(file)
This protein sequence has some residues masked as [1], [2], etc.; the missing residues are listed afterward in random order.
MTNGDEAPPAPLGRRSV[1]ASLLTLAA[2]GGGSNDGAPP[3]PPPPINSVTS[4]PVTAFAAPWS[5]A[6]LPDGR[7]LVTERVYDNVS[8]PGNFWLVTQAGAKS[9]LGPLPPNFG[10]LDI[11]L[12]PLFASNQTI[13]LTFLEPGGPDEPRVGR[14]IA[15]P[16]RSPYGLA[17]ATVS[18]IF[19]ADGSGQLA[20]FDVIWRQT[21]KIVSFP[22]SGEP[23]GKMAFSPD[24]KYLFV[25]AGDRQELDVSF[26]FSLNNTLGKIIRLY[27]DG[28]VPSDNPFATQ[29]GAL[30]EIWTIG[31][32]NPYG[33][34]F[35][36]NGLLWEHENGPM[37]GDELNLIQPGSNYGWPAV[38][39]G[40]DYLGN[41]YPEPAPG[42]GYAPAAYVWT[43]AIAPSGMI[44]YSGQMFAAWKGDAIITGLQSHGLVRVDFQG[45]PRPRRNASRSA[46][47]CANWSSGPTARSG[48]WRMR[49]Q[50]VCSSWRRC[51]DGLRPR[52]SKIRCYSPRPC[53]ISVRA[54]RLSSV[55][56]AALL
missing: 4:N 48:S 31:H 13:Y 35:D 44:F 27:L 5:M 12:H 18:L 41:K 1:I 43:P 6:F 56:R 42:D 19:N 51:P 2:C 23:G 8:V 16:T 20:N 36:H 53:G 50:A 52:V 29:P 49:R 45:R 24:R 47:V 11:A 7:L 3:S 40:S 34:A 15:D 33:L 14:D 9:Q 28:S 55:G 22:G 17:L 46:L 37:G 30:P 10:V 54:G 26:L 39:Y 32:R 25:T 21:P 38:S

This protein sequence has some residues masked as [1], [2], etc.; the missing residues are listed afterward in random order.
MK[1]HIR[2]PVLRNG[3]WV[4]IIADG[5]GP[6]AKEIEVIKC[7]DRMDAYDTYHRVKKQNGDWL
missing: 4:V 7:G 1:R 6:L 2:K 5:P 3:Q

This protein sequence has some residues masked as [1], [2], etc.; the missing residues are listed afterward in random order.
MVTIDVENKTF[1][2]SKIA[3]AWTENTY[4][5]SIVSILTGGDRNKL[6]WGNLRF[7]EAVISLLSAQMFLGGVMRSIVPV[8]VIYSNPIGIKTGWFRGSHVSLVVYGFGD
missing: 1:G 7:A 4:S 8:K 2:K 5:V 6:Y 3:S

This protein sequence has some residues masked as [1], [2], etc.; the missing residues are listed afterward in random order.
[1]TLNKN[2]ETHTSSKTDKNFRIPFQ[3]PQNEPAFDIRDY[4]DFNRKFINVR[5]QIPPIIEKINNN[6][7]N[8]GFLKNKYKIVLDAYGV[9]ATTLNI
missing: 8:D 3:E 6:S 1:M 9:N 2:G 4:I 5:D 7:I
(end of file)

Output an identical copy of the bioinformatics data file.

This protein sequence has some residues masked as [1], [2], etc.; the missing residues are listed afterward in random order.
MTNGDEAPPAPLGRRSV[1]ASLLTLAA[2]GGGSNDGAPP[3]PPPPINSVTS[4]PVTAFAAPWS[5]A[6]LPDGR[7]LVTERVYDNVS[8]PGNFWLVTQAGAKS[9]LGPLPPNFG[10]LDI[11]L[12]PLFASNQTI[13]LTFLEPGGPDEPRVGR[14]IA[15]P[16]RSPYGLA[17]ATVS[18]IF[19]ADGSGQLA[20]FDVIWRQT[21]KIVSFP[22]SGEP[23]GKMAFSPD[24]KYLFV[25]AGDRQELDVSF[26]FSLNNTLGKIIRLY[27]DG[28]VPSDNPFATQ[29]GAL[30]EIWTIG[31][32]NPYG[33][34]F[35][36]NGLLWEHENGPM[37]GDELNLIQPGSNYGWPAV[38][39]G[40]DYLGN[41]YPEPAPG[42]GYAPAAYVWT[43]AIAPSGMI[44]YSGQMFAAWKGDAIITGLQSHGLVRVDFQG[45]PRPRRNASRSA[46][47]CANWSSGPTARSG[48]WRMR[49]Q[50]VCSSWRRC[51]DGLRPR[52]SKIRCYSPRPC[53]ISVRA[54]RLSSV[55][56]AALL
missing: 4:N 48:S 31:H 13:Y 35:D 44:F 27:L 5:M 12:H 18:L 41:K 1:I 43:P 6:F 56:R 42:D 19:N 51:P 2:C 23:G 8:V 16:T 20:N 36:H 53:G 50:A 52:V 29:P 49:R 45:R 24:R 47:V 11:A 7:L 3:S 40:S 34:A 15:D 33:L 14:D 9:Q 28:S 55:G 22:G 17:L 46:L 37:G 30:P 10:V 54:G 26:L 39:Y 32:R 25:T 21:P 38:S

This protein sequence has some residues masked as [1], [2], etc.; the missing residues are listed afterward in random order.
MK[1]HIR[2]PVLRNG[3]WV[4]IIADG[5]GP[6]AKEIEVIKC[7]DRMDAYDTYHRVKKQNGDWL
missing: 4:V 7:G 1:R 6:L 2:K 5:P 3:Q

This protein sequence has some residues masked as [1], [2], etc.; the missing residues are listed afterward in random order.
MVTIDVENKTF[1][2]SKIA[3]AWTENTY[4][5]SIVSILTGGDRNKL[6]WGNLRF[7]EAVISLLSAQMFLGGVMRSIVPV[8]VIYSNPIGIKTGWFRGSHVSLVVYGFGD
missing: 1:G 7:A 4:S 8:K 2:K 5:V 6:Y 3:S

This protein sequence has some residues masked as [1], [2], etc.; the missing residues are listed afterward in random order.
[1]TLNKN[2]ETHTSSKTDKNFRIPFQ[3]PQNEPAFDIRDY[4]DFNRKFINVR[5]QIPPIIEKINNN[6][7]N[8]GFLKNKYKIVLDAYGV[9]ATTLNI
missing: 8:D 3:E 6:S 1:M 9:N 2:G 4:I 5:D 7:I